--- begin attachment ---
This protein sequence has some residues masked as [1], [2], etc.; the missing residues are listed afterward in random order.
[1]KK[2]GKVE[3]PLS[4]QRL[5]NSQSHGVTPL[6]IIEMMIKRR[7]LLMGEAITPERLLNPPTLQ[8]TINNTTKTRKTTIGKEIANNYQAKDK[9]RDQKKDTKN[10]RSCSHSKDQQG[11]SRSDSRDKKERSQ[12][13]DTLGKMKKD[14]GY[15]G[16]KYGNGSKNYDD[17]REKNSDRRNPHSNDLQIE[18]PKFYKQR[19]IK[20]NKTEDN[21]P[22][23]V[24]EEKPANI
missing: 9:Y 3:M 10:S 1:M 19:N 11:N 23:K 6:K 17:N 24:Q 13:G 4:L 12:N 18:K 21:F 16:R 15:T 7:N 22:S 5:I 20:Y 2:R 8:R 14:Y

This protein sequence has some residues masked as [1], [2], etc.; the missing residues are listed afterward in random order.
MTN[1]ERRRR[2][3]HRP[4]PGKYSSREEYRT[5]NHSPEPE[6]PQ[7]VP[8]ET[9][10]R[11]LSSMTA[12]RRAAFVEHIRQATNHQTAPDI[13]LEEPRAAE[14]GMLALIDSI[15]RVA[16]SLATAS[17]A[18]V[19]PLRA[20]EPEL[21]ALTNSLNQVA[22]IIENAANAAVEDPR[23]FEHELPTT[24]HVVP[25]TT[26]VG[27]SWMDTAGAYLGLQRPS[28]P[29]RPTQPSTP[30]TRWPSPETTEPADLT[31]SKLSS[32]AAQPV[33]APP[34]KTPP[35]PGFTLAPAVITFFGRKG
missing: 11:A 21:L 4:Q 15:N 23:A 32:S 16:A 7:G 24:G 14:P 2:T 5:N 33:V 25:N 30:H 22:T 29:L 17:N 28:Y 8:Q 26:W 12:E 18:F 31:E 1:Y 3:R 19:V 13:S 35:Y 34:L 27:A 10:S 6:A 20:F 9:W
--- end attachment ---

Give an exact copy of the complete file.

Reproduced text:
This protein sequence has some residues masked as [1], [2], etc.; the missing residues are listed afterward in random order.
[1]KK[2]GKVE[3]PLS[4]QRL[5]NSQSHGVTPL[6]IIEMMIKRR[7]LLMGEAITPERLLNPPTLQ[8]TINNTTKTRKTTIGKEIANNYQAKDK[9]RDQKKDTKN[10]RSCSHSKDQQG[11]SRSDSRDKKERSQ[12][13]DTLGKMKKD[14]GY[15]G[16]KYGNGSKNYDD[17]REKNSDRRNPHSNDLQIE[18]PKFYKQR[19]IK[20]NKTEDN[21]P[22][23]V[24]EEKPANI
missing: 9:Y 3:M 10:S 1:M 19:N 11:N 23:K 6:K 17:N 24:Q 13:G 4:L 12:N 18:K 21:F 16:R 15:T 7:N 22:S 5:I 20:Y 2:R 8:R 14:Y

This protein sequence has some residues masked as [1], [2], etc.; the missing residues are listed afterward in random order.
MTN[1]ERRRR[2][3]HRP[4]PGKYSSREEYRT[5]NHSPEPE[6]PQ[7]VP[8]ET[9][10]R[11]LSSMTA[12]RRAAFVEHIRQATNHQTAPDI[13]LEEPRAAE[14]GMLALIDSI[15]RVA[16]SLATAS[17]A[18]V[19]PLRA[20]EPEL[21]ALTNSLNQVA[22]IIENAANAAVEDPR[23]FEHELPTT[24]HVVP[25]TT[26]VG[27]SWMDTAGAYLGLQRPS[28]P[29]RPTQPSTP[30]TRWPSPETTEPADLT[31]SKLSS[32]AAQPV[33]APP[34]KTPP[35]PGFTLAPAVITFFGRKG
missing: 11:A 21:L 4:Q 15:N 23:A 32:S 16:A 7:G 24:G 14:P 2:T 5:N 33:V 25:N 30:H 22:T 29:L 17:N 28:Y 8:Q 26:W 12:E 18:F 31:E 1:Y 3:R 19:V 13:S 35:Y 34:L 27:A 10:S 6:A 20:F 9:W